FOMO in Singapore’s Private Properties

JC Project Freedom FOMO private property

Prices of private residential properties rose 1.5 percent quarter-on-quarter to hit a five year high. This new high was achieved despite new cooling measures in July 2018 which cause property prices to be subdued for two quarters and inventory of unsold private properties are increasing. In this article, we look into why private properties prices are increasing and why FOMO may not be wise at this junction.

Cooling Measures

Cooling measure policies will prevent property bubbles and achieve a stable market, it weeds out speculators in the short term but those who are forced to sit on the sideline will create a strong demand when the effects of cooling measure taper off. People will rush in again when they see the prices are rising and they fear that they will be priced out again.

Unsold Units + New Units + Enbloc New Projects

With demand increasing, the number of unsold private residential units eased from 37,799 units in first quarter to 34,486 units in second quarter which is a 10 percent decrease. Developers are hoping to clear all its unsold inventory over the next four to five years to avoid the Additional Buyer Stamp Duty penalty. These units will need to compete with new few thousand new units which are new to the market.

The profile of the buyers are 80 percent Singaporeans, 12 percent Permanent Residents and 6 percent foreigners. The recent en-bloc fever from 2016 to 2018 has injected $20 billion into more than 7000 owners with an average S$3 million. The chance of winning is higher than buying TOTO. The developers need to sell their new projects at a higher price. The majority of recent transactions for both new and resale private homes are between S$1 to S$1.5 million when 5 years ago, bulk of the purchases were below S$1 million.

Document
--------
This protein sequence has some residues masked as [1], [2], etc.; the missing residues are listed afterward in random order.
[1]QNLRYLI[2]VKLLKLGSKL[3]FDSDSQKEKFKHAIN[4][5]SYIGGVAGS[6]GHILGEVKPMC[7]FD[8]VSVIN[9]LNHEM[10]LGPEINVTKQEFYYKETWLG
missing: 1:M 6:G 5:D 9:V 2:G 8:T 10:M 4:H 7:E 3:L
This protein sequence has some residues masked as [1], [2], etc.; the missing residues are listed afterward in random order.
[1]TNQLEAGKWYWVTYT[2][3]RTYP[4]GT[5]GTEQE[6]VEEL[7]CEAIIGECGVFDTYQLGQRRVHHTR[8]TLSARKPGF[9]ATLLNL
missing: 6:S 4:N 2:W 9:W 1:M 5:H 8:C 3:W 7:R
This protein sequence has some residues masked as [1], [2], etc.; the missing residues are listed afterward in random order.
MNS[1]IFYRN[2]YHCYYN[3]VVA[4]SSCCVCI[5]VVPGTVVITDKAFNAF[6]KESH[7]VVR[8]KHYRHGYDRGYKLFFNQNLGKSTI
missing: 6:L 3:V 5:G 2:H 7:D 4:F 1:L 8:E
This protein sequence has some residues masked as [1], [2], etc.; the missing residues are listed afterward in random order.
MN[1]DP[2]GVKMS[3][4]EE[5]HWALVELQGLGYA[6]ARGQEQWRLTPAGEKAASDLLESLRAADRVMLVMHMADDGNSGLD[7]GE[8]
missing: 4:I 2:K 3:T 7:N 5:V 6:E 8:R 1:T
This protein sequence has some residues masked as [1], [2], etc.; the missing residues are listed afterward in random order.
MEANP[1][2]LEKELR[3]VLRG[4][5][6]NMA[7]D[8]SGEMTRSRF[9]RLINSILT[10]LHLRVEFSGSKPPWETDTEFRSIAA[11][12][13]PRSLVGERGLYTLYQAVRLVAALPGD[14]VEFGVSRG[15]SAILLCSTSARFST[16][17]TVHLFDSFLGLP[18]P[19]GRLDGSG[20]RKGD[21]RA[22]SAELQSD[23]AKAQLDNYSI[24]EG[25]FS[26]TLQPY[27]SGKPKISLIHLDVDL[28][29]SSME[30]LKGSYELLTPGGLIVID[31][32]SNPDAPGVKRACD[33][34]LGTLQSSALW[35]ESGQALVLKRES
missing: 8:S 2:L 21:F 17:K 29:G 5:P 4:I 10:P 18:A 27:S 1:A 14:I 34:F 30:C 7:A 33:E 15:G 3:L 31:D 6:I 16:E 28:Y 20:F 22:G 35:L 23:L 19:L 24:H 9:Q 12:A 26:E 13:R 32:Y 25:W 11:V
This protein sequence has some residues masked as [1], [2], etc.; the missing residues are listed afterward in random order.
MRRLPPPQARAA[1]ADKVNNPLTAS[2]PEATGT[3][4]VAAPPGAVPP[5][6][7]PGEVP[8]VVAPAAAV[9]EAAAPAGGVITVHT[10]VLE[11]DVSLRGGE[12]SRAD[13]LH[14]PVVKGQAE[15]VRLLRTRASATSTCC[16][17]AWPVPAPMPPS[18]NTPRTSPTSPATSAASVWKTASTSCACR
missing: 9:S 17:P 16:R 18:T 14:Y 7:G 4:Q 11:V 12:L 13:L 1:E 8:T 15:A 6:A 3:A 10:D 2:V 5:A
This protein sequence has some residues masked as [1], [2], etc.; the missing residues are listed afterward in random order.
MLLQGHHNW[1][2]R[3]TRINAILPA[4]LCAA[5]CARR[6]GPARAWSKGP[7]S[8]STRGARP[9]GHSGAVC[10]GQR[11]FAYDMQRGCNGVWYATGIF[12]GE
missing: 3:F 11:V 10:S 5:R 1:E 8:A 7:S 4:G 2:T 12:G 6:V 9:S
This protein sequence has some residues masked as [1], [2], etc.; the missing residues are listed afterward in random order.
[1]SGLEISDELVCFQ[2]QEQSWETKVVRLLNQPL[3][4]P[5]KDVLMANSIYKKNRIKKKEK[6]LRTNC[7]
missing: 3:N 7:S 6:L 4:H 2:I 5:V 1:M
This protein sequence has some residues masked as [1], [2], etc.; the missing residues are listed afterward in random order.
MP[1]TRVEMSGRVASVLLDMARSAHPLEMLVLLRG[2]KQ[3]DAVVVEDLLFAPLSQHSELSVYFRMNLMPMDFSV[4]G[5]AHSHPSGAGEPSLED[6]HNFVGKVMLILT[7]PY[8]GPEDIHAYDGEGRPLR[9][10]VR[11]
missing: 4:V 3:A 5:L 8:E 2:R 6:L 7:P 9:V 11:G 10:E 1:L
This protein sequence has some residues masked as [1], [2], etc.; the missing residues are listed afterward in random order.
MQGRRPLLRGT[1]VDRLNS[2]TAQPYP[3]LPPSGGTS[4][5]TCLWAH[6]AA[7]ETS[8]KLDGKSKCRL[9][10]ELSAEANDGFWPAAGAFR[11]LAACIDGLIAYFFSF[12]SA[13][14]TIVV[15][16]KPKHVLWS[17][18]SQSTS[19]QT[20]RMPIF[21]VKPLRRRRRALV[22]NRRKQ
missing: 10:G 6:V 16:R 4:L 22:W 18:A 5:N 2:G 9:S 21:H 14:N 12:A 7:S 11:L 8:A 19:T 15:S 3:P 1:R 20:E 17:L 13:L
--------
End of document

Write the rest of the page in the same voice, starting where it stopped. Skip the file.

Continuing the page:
What does all these mean?

Property in Singapore will generally rise in value along with inflation. However, there are years when buying a property does not guarantee that you make money but you can lose money. When you are buying a property with only 25% down payment, it means you are borrowing from the bank the remaining 75%. 75% loan means you are geared 300% or 3 times. We assume that we can always hold our grounds in the event that property price drops, we just stay in them and ride out the cycle then sell it during the next upturn. Sounds familiar? When property prices drop drastically will usually mean that there is a recession in Singapore. This will create challenges in holding on to employment. In the event of unemployment, do you have :
1. Emergency fund to ride out the storm to land the next role
2. Extra fund to top up in the event of margin call from the bank for your property in the event of drastic drop in property price.

Some of the investors buy a property to create a secondary source of income from rental. However, if your rental yield (based on the latest properties prices in Singapore) is around 2% after less all cost. Inflation will wipe out this 2% yield. If it is less than 2%, I will rather use the fund to buy REITs. You may argue that the rental yield should be higher because it is based on 25% down payment. The risk reward ratio does not justify this investment. What if you cannot find someone to rent your property? The number of months without a tenant will dig into your cash savings.

Like all bubbles, it does not pay to short it, because you never know how long this trend will persist. The Singapore government will not want the bubble to burst suddenly as it will affect our local banks drastically as their portfolio consists of Singapore property mortgage. The Singapore government will control the public housing and let the free market forces dictate the private property market.

I hope we can stop rushing in, hoping that the property prices will continue to appreciate. Let’s evaluate whether there are better ways to deploy your capital.

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